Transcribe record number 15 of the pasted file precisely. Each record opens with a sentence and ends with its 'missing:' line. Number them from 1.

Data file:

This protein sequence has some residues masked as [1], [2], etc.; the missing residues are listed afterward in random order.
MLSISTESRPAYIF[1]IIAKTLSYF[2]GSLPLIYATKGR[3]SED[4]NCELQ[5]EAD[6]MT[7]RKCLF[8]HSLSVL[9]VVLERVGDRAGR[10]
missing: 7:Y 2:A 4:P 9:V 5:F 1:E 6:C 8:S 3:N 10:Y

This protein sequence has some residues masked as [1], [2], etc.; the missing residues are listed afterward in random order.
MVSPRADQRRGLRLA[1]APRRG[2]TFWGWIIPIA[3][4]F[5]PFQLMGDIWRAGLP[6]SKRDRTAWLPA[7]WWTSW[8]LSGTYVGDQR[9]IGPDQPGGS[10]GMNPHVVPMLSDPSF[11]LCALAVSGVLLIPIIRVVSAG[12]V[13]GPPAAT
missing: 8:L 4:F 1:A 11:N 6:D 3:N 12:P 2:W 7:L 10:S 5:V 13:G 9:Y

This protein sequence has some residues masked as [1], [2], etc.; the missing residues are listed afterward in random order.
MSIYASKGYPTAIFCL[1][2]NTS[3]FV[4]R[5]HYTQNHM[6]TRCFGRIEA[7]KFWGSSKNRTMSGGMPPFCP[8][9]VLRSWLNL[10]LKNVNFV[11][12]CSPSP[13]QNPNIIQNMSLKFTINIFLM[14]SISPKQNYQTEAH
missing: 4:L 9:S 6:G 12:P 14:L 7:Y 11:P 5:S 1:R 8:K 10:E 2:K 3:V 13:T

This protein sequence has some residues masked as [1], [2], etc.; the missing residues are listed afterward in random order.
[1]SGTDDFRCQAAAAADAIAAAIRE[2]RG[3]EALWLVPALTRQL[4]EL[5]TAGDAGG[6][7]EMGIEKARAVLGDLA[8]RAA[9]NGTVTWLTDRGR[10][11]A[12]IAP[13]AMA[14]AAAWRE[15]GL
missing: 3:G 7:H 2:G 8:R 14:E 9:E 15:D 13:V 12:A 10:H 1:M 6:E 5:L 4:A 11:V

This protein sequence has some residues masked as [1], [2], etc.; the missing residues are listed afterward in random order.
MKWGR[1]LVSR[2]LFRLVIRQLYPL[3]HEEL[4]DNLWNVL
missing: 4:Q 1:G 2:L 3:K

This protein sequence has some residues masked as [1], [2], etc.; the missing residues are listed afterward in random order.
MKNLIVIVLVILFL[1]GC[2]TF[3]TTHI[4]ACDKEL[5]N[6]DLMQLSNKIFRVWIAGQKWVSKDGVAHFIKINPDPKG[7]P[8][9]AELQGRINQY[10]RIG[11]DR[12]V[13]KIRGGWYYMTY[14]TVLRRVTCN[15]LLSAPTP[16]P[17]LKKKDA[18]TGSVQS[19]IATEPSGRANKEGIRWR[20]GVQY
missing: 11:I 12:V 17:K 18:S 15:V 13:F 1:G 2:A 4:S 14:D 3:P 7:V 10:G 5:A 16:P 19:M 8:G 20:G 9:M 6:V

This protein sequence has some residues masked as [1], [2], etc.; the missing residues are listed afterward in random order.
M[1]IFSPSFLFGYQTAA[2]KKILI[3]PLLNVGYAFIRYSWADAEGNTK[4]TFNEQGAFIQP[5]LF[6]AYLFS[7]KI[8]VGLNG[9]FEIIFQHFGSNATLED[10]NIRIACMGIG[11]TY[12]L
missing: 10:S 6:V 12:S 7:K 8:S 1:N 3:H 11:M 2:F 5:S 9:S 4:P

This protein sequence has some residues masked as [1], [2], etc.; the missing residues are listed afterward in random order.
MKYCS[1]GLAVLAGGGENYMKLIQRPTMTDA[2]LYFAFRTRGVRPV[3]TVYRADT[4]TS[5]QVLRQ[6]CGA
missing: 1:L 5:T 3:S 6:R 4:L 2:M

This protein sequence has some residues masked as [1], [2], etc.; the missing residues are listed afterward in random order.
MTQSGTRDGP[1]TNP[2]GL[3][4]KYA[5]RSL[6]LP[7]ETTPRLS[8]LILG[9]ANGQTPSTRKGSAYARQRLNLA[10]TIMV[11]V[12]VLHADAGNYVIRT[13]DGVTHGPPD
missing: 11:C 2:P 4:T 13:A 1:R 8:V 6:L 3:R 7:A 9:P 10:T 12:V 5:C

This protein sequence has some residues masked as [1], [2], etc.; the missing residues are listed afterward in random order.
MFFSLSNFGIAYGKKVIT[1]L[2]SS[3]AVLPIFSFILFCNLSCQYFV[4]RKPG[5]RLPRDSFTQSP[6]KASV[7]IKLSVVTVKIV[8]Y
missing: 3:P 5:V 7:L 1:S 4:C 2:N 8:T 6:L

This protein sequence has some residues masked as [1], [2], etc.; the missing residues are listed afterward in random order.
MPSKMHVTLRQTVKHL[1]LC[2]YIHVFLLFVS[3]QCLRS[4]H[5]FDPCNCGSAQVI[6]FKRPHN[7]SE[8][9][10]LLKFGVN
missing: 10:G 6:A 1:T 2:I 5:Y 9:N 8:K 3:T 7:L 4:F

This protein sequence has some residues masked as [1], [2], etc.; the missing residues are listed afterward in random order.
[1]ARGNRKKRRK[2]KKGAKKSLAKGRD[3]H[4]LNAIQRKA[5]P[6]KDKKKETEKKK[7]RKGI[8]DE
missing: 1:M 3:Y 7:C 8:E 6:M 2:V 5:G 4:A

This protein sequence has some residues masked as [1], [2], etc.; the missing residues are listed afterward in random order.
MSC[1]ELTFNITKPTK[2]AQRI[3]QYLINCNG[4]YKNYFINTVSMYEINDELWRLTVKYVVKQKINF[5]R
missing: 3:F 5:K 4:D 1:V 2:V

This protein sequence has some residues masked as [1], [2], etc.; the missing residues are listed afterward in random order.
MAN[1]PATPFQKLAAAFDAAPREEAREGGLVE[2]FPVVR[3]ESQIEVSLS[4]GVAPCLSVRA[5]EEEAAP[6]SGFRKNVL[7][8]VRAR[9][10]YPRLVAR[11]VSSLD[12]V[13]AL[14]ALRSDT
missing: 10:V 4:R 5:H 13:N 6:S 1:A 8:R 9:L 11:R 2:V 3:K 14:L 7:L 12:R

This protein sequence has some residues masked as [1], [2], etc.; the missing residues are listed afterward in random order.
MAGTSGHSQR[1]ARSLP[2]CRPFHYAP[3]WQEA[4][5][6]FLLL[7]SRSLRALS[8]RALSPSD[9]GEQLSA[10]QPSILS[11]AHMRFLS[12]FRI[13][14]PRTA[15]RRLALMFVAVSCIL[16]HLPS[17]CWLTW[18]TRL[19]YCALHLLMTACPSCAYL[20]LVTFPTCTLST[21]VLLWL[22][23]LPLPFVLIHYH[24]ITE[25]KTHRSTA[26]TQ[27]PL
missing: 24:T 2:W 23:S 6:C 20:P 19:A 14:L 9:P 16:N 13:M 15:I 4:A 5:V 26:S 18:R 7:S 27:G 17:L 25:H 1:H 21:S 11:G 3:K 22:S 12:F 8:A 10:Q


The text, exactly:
This protein sequence has some residues masked as [1], [2], etc.; the missing residues are listed afterward in random order.
MAGTSGHSQR[1]ARSLP[2]CRPFHYAP[3]WQEA[4][5][6]FLLL[7]SRSLRALS[8]RALSPSD[9]GEQLSA[10]QPSILS[11]AHMRFLS[12]FRI[13][14]PRTA[15]RRLALMFVAVSCIL[16]HLPS[17]CWLTW[18]TRL[19]YCALHLLMTACPSCAYL[20]LVTFPTCTLST[21]VLLWL[22][23]LPLPFVLIHYH[24]ITE[25]KTHRSTA[26]TQ[27]PL
missing: 24:T 2:W 23:S 6:C 20:P 19:A 14:L 9:P 16:N 13:M 15:I 4:A 5:V 26:S 18:R 7:S 27:G 17:L 25:H 1:H 21:S 11:G 3:K 22:S 12:F 8:A 10:Q